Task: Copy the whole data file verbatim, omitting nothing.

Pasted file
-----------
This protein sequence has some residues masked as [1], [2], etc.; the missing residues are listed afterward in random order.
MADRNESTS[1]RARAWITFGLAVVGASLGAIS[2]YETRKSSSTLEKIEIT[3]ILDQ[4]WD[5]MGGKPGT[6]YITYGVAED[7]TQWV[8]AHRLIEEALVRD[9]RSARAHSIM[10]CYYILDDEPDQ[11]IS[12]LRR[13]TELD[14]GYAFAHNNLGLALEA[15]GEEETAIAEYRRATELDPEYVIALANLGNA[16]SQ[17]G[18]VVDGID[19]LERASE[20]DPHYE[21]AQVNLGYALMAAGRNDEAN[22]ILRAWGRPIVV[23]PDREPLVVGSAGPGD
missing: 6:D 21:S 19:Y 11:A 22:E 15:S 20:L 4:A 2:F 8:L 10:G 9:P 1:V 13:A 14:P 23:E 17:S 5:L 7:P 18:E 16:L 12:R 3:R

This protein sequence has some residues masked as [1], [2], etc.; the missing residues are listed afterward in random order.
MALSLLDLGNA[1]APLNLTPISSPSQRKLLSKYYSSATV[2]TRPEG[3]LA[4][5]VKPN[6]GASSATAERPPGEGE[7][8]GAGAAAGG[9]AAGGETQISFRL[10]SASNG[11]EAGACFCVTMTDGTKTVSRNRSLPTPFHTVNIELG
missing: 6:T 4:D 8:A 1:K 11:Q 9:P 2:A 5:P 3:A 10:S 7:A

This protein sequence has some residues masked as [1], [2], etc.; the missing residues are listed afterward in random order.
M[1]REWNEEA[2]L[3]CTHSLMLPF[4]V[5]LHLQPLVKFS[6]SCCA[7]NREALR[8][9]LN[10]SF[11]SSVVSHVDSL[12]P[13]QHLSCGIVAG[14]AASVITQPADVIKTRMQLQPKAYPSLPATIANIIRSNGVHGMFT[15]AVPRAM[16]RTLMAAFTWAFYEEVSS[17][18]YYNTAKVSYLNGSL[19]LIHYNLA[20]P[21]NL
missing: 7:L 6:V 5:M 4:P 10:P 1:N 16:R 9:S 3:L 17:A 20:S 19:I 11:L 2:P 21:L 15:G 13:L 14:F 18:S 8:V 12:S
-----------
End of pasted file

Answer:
This protein sequence has some residues masked as [1], [2], etc.; the missing residues are listed afterward in random order.
MADRNESTS[1]RARAWITFGLAVVGASLGAIS[2]YETRKSSSTLEKIEIT[3]ILDQ[4]WD[5]MGGKPGT[6]YITYGVAED[7]TQWV[8]AHRLIEEALVRD[9]RSARAHSIM[10]CYYILDDEPDQ[11]IS[12]LRR[13]TELD[14]GYAFAHNNLGLALEA[15]GEEETAIAEYRRATELDPEYVIALANLGNA[16]SQ[17]G[18]VVDGID[19]LERASE[20]DPHYE[21]AQVNLGYALMAAGRNDEAN[22]ILRAWGRPIVV[23]PDREPLVVGSAGPGD
missing: 6:D 21:S 19:Y 11:A 22:E 15:S 20:L 4:A 2:F 8:L 10:G 9:P 1:V 13:A 14:P 23:E 17:S 5:L 7:P 18:E 16:L 12:R 3:R

This protein sequence has some residues masked as [1], [2], etc.; the missing residues are listed afterward in random order.
MALSLLDLGNA[1]APLNLTPISSPSQRKLLSKYYSSATV[2]TRPEG[3]LA[4][5]VKPN[6]GASSATAERPPGEGE[7][8]GAGAAAGG[9]AAGGETQISFRL[10]SASNG[11]EAGACFCVTMTDGTKTVSRNRSLPTPFHTVNIELG
missing: 6:T 4:D 8:A 1:K 11:Q 9:P 2:A 5:P 3:A 10:S 7:A

This protein sequence has some residues masked as [1], [2], etc.; the missing residues are listed afterward in random order.
M[1]REWNEEA[2]L[3]CTHSLMLPF[4]V[5]LHLQPLVKFS[6]SCCA[7]NREALR[8][9]LN[10]SF[11]SSVVSHVDSL[12]P[13]QHLSCGIVAG[14]AASVITQPADVIKTRMQLQPKAYPSLPATIANIIRSNGVHGMFT[15]AVPRAM[16]RTLMAAFTWAFYEEVSS[17][18]YYNTAKVSYLNGSL[19]LIHYNLA[20]P[21]NL
missing: 7:L 6:V 5:M 4:P 10:P 1:N 16:R 9:S 3:L 17:A 20:S 19:I 11:L 2:P 21:L 15:G 13:L 14:F 18:S 8:V 12:S